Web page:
FRIDAY, NOVEMBER 30, 2012
Athletics can expect boost from ASPIRE campaign
JU athletics stands to gain quite a boost from its share of the school’s $85 million ASPIRE capital campaign announced Friday.
Several sports will benefit from the more than $17 million being earmarked for facilities involving at least seven sports and a variety of support functions.
“We have aspirations to get better; this is our future,’’ JU president Dr. Kerry Romesburg said. “We aspire to greater heights.’’
President select Tim Cost noted that all 34 members of the school’s Board of Trustees have committed to invest in the campaign.
“We have reached the critical mass of trustee investment and they have committed $43.17 million,’’ he said. Cost will take over as President next year.
The athletics arm is only one of five pillars of the entire campaign which already has collected more than $43 million toward its goal. Scholarships and academics, the College of Health Sciences and enhancing campus and student life all are goals.
Four specific areas are to be addressed for athletics.
A $7.5 million basketball and volleyball practice facility; $4.2 million toward Phase I of a football and lacrosse facility; $5.7 million toward a JU Athletic Complex and $200,000 for a softball indoor-outdoor hitting facility all are on the radar.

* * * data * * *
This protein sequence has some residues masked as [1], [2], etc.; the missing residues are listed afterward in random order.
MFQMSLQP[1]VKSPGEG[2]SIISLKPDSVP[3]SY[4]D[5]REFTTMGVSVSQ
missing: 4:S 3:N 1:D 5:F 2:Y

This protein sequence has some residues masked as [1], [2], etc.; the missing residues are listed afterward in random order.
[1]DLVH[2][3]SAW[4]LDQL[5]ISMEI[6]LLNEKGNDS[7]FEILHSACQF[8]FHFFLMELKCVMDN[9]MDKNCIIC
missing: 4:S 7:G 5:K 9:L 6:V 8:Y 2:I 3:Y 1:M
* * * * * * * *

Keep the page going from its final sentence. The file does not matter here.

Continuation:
“To borrow a pun, this will be a game changer,’’ Director of Athletics Brad Edwards said. “This will put us on par and beyond some of the schools we compete against.’’
While plans for some of the facilities, such as a new football/lacrosse stadium, have been on the drawing board for years, Edwards said current plans will succeed because of the organization of the campaign.
“Now it’s a part of an official campaign and we are actively seeking those dollars,’’ he said. “That’s not going to change. You always aspire to do other things, but what makes this different is it has the official backing of the institution to talk to donors; to solicit the support of the president and the Board and to go find those funds.’’
Edwards said it will be difficult to assess the amount of impact the movement might have on the school’s sports from recruiting to on the field performance.
“It’s immeasurable, but significant is a word that comes to mind,’’ he said. “You can relate athletes to almost any buyer. When they step in the store, they are always making observations as to where they are and comparing what they see to the other store they were just in. You want to make sure your product is as good or better as the product they just saw. That’s why facilities matter. They give a prospective student-athlete a sense of pride when they bring their families in, when they bring their high school coaches in or their friends. They want to feel good and proud about where they made that decision, where they live, where they compete in and you want places that are safe, state-of-the-art and enhance their ability to get better and develop.’’